Bankruptcy and Eviction
With the rate of evictions on the rise in recent months and the expectations that eviction numbers will grow, it’s important to understand the role eviction plays in bankruptcy. If you file for bankruptcy before an eviction can it stop the eviction? And if you are evicted and you file, is the eviction eliminated from your debts?
Here’s what you need to know.
Most evicted people owe their landlord money. If their rent was current the eviction probably wouldn’t have occurred. It’s possible to break a lease in other ways, but more often than not it’s due to rent non-payment or it’s another issue but rent is also behind. Landlords are often willing to overlook other infractions when they are getting their money on time every month.
How Does This Affect Bankruptcy?
Rent is an unsecured debt. There’s nothing your landlord can recoup for the debt. You don’t own the property and rent isn’t court-ordered, which makes rent unsecured. Chapter 7 bankruptcy discharges rent debts. Chapter 13 builds them into the repayment plan.
One of these two things occurs regardless of whether:
- Your landlord has filed a lawsuit against you
- There was no action but you’re behind and at risk for eviction
- The court has issued a judgment against you related to your rent
This doesn’t mean the eviction won’t be on your credit. It will and future landlords can see that you were evicted. And it doesn’t mean that you’ll have the option of continuing to live where you’re living. But filing for bankruptcy results in a discharge and you’re no longer obligated to repay what you owe.
It’s also important to note that the discharge rule regarding rentals doesn’t apply to all debts. For example, if you’ve accumulated debt related to damaging the property, the landlord can take legal action against you to recoup damages. Many don’t, but you should keep it in mind and avoid damaging the property before leaving, even if you are upset about getting evicted.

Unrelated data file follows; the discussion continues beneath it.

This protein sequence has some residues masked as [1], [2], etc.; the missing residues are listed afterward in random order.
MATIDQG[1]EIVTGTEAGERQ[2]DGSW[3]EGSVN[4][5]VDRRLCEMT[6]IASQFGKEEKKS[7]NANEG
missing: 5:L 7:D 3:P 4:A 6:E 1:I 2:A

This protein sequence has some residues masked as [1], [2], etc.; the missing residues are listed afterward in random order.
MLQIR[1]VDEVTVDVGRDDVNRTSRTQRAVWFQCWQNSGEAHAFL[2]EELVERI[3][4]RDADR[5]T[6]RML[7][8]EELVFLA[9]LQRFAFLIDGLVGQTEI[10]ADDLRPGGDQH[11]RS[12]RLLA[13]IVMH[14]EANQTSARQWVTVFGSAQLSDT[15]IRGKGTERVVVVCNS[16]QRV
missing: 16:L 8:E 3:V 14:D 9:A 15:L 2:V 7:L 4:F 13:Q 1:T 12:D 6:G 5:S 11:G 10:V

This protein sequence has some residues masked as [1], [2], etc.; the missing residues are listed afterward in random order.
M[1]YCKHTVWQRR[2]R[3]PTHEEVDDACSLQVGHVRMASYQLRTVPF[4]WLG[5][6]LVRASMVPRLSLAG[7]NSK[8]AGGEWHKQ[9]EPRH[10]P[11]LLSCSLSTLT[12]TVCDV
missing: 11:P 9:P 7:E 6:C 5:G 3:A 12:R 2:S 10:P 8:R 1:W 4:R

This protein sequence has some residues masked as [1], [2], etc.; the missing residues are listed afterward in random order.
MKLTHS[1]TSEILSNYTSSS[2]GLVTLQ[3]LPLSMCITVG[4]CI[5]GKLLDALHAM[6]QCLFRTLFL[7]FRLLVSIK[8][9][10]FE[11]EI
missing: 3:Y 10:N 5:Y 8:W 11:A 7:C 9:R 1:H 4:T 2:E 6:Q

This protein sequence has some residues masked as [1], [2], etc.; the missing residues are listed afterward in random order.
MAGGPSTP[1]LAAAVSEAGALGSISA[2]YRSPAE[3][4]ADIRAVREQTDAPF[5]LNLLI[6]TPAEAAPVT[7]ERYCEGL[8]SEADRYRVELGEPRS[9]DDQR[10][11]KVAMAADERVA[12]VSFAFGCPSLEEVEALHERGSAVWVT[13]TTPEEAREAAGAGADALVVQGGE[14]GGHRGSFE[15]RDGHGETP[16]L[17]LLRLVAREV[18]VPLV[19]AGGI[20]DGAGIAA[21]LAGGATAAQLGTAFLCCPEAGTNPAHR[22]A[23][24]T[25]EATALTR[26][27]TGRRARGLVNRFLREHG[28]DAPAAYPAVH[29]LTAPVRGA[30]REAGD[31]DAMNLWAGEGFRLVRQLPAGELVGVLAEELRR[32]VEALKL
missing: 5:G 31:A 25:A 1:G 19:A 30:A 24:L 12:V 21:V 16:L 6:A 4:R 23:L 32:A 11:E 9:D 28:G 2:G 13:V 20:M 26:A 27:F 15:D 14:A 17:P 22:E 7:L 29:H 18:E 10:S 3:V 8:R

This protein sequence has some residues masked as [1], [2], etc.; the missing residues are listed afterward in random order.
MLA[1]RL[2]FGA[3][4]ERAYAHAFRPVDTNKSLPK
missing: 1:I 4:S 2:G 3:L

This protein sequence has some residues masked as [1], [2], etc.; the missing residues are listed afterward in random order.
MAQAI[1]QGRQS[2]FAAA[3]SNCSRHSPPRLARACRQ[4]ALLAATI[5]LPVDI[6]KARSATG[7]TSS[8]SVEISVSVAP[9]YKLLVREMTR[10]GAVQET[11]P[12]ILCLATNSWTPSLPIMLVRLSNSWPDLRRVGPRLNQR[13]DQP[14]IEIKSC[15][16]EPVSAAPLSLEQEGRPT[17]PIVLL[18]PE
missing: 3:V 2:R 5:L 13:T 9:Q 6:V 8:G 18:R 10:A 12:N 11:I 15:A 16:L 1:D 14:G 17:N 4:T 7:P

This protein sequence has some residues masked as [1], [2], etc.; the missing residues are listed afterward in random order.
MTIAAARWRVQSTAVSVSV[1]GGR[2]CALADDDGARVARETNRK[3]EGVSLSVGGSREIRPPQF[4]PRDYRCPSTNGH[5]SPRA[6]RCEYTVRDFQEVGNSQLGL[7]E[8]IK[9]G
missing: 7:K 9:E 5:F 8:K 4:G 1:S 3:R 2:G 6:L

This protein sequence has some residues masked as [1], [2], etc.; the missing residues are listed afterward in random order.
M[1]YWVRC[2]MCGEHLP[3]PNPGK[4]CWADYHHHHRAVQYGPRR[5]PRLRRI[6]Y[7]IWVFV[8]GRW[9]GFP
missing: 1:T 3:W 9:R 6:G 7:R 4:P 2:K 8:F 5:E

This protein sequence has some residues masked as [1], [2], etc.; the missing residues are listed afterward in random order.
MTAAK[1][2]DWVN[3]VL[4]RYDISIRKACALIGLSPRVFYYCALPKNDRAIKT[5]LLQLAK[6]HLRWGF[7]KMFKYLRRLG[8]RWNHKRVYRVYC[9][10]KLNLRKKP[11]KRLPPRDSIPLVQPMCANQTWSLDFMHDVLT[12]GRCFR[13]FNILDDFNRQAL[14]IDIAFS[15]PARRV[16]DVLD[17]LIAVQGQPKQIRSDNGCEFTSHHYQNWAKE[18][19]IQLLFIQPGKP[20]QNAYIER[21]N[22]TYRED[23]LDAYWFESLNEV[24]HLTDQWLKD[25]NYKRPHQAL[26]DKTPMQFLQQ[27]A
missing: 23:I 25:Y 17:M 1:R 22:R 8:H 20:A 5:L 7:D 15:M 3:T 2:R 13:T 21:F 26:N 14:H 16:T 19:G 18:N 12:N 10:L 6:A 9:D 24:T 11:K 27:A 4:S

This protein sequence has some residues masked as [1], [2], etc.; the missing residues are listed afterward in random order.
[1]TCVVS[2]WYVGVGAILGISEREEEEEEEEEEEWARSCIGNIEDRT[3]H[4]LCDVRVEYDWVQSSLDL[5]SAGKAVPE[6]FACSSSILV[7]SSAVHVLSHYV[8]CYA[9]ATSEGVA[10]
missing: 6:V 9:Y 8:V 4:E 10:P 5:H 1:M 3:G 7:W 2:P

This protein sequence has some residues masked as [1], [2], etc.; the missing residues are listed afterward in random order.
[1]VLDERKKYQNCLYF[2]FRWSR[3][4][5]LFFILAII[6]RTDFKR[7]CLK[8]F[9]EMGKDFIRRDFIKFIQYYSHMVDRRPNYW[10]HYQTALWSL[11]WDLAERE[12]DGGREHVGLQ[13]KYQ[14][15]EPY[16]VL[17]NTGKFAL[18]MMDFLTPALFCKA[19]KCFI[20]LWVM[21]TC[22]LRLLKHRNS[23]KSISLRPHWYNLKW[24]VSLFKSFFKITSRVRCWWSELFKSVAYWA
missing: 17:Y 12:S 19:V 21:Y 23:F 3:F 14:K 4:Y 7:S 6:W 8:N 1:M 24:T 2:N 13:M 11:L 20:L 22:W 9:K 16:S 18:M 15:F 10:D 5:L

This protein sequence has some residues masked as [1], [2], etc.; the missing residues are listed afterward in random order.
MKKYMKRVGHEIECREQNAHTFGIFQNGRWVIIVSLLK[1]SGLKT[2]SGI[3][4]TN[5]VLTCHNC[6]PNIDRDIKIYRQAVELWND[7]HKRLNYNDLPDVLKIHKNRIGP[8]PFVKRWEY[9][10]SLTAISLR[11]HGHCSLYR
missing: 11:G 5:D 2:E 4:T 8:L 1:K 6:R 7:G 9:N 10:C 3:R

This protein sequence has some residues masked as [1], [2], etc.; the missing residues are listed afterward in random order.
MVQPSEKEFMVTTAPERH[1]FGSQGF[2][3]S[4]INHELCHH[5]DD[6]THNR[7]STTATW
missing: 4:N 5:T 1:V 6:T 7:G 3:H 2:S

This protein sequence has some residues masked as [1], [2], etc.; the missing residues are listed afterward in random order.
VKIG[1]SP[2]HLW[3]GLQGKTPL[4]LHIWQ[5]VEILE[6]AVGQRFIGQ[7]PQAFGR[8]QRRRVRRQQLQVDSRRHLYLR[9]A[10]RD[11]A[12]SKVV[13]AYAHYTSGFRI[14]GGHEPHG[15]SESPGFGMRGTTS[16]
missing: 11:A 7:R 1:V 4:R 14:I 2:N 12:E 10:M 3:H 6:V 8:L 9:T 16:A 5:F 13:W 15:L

Should I File for Bankruptcy If I’m About to Be Evicted?
If the court has yet to issue a judgment for possession, there might be time to stop the eviction by filing. In some cases, you can avoid eviction by catching up on your overdue rent within 30 days. Of course, this isn’t always possible. Filing for bankruptcy might help you free up money going toward other debts to pay toward your rent, so it’s worth considering.
If things haven’t gone that far, bankruptcy puts a temporary hold on eviction proceedings. Your landlord can still file a motion in court asking the court to lift the automatic stay. However, the stay at least buys you time to figure out what to do next.
Speak to a Bankruptcy Attorney If You are Concerned About Eviction
Filing for bankruptcy can be a valuable tool for dealing with financial problems that affect your living arrangements. Just as filing can help you avoid foreclosure on your home, it might be able to help you avoid or postpone the eviction. A few extra weeks can be a blessing if you are making important financial decisions and face the threat of not being able to live in your home.